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Mexican Senate slams Trump's bid to militarize border

09 April 2018

There has been a flurry of media attention in the past week on a group of Central American migrants traveling through Mexico as part of a "caravan".

The Mexican government has responded by issuing temporary permits to migrants.

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The president suggested that women were being raped in a high profile "caravan" of more than 1,000 migrants that has been making its way through Mexico to the U.S. border in recent days.

Despite knowing the permit protected him, and that travelling alone would be faster, he feared if he left the caravan he would be exposed to the robbery and assault that befall many migrants on the long slog to the United States border.

The first People Without Borders caravan was organized in 2010 in the wake of the kidnapping and killing of more than 70 undocumented Central American migrants by members of a Mexican drug cartel.

President Trump tweeted that those in the caravan only want to take advantage of DACA and he threatened to cut off all aid to the Honduran government. We will always support bilateral and trilateral cooperation mechanisms in North America that privilege respect between the parties, but we will not accept threats, the Business Coordinating Council (CCE) said.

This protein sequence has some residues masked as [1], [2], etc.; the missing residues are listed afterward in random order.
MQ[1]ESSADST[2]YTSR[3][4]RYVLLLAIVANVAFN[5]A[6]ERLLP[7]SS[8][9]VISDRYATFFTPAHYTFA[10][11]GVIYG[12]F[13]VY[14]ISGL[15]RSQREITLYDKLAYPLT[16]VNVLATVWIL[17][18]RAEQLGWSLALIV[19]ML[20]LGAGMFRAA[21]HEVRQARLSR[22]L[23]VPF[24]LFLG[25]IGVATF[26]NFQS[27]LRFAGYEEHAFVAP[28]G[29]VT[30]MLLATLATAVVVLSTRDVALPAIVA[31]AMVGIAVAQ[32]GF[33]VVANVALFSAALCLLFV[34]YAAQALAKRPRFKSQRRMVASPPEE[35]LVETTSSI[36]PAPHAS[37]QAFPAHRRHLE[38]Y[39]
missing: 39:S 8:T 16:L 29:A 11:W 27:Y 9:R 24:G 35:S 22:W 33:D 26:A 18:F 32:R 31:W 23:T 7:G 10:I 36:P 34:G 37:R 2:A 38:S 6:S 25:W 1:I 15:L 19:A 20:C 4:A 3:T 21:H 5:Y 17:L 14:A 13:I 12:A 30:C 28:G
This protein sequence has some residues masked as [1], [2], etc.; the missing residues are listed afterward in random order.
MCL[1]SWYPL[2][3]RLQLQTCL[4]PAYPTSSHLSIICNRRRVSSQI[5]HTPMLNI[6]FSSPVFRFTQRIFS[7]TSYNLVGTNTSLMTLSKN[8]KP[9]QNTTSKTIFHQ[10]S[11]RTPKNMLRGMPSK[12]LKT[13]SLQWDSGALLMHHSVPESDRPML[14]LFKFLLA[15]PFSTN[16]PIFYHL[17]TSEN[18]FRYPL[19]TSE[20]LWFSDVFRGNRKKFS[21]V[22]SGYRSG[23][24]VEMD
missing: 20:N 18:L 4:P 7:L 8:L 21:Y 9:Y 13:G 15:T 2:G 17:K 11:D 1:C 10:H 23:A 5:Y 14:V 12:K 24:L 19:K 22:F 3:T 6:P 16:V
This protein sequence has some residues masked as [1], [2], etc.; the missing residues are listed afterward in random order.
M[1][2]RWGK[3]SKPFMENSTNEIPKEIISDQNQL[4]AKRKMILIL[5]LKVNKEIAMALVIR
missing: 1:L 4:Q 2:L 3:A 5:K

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The caravan at the heart of the latest border flareup was marching northward to draw attention to the migrants' plight, with most heading to official US border crossings to apply for asylum and some hoping to break off and cross illegally.

On Sunday, President Trump launched his latest Twitter tirade, this time targeting a migrant caravan in Mexico.

Mexican President Enrique Peña Nieto, in a statement personally directed to President Trump, called on the US president Thursday to negotiate with Mexico in a constructive spirit, saying the challenges between the two neighbors "never justify threatening or disrespectful attitudes between our countries".

Jorge de Santiago, a maquiladora worker whose house sits right on the border, said of the deployment: "It looks bad, but it doesn't do much".

Abeja said the group contained more people from Honduras - where violent protests following a contested election were shut down by military forces - than in previous years. "You can very easily run into immigration and they'll ask for identification", he said.

'They crossed into the United States, or tried to'. More than 20 people were killed in post-election protests, and Honduras has always been a unsafe place for activists. "They're rapists. And some, I assume, are good people", he said previously. "We thought it would be better to flee". These are the types of investments - not a further militarized border - that will lead to more sustainable solutions for the U.S., migrants, and their home countries.

Mexican Senate slams Trump's bid to militarize border